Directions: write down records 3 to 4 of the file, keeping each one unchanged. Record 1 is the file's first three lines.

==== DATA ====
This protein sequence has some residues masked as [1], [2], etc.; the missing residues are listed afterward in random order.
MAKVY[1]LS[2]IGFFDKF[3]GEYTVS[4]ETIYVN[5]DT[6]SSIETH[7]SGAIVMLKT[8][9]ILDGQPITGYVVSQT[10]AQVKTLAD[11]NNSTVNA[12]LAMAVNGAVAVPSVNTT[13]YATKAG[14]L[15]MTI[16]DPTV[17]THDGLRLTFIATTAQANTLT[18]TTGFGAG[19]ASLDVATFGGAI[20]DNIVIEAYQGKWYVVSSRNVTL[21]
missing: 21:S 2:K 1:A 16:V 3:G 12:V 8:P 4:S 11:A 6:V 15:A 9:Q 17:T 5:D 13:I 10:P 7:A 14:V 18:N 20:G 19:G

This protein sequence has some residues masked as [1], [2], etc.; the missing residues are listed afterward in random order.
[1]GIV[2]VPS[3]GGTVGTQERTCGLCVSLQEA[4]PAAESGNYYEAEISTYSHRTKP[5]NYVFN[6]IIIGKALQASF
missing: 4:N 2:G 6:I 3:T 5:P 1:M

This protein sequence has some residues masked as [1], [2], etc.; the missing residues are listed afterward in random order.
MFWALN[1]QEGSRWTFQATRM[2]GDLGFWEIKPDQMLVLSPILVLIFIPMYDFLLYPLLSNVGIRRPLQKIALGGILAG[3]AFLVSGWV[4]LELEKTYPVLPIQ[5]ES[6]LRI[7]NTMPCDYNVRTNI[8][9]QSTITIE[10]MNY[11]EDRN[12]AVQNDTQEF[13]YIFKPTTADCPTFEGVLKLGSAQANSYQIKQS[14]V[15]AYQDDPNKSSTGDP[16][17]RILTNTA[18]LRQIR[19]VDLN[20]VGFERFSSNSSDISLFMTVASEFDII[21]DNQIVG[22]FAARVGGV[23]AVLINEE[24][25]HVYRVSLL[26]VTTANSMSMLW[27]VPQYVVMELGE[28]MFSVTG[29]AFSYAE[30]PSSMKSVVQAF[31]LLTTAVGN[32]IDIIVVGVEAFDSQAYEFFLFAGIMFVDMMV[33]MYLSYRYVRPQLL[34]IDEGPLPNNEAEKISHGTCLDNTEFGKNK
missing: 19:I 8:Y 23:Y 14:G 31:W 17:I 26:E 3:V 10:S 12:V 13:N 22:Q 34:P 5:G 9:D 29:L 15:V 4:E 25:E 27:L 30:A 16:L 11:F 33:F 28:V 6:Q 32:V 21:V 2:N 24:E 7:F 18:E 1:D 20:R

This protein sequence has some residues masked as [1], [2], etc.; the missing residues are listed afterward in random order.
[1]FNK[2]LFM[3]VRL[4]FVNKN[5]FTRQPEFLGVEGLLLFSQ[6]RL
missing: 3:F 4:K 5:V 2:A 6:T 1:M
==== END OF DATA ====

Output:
This protein sequence has some residues masked as [1], [2], etc.; the missing residues are listed afterward in random order.
MFWALN[1]QEGSRWTFQATRM[2]GDLGFWEIKPDQMLVLSPILVLIFIPMYDFLLYPLLSNVGIRRPLQKIALGGILAG[3]AFLVSGWV[4]LELEKTYPVLPIQ[5]ES[6]LRI[7]NTMPCDYNVRTNI[8][9]QSTITIE[10]MNY[11]EDRN[12]AVQNDTQEF[13]YIFKPTTADCPTFEGVLKLGSAQANSYQIKQS[14]V[15]AYQDDPNKSSTGDP[16][17]RILTNTA[18]LRQIR[19]VDLN[20]VGFERFSSNSSDISLFMTVASEFDII[21]DNQIVG[22]FAARVGGV[23]AVLINEE[24][25]HVYRVSLL[26]VTTANSMSMLW[27]VPQYVVMELGE[28]MFSVTG[29]AFSYAE[30]PSSMKSVVQAF[31]LLTTAVGN[32]IDIIVVGVEAFDSQAYEFFLFAGIMFVDMMV[33]MYLSYRYVRPQLL[34]IDEGPLPNNEAEKISHGTCLDNTEFGKNK
missing: 19:I 8:Y 23:Y 14:G 31:W 17:I 26:E 3:V 10:S 12:V 13:N 22:Q 34:P 5:G 9:D 29:L 15:V 4:E 25:E 27:L 30:A 16:L 11:F 33:F 28:V 6:Q 32:V 21:V 2:N 24:E 7:F 18:E 1:D 20:R

This protein sequence has some residues masked as [1], [2], etc.; the missing residues are listed afterward in random order.
[1]FNK[2]LFM[3]VRL[4]FVNKN[5]FTRQPEFLGVEGLLLFSQ[6]RL
missing: 3:F 4:K 5:V 2:A 6:T 1:M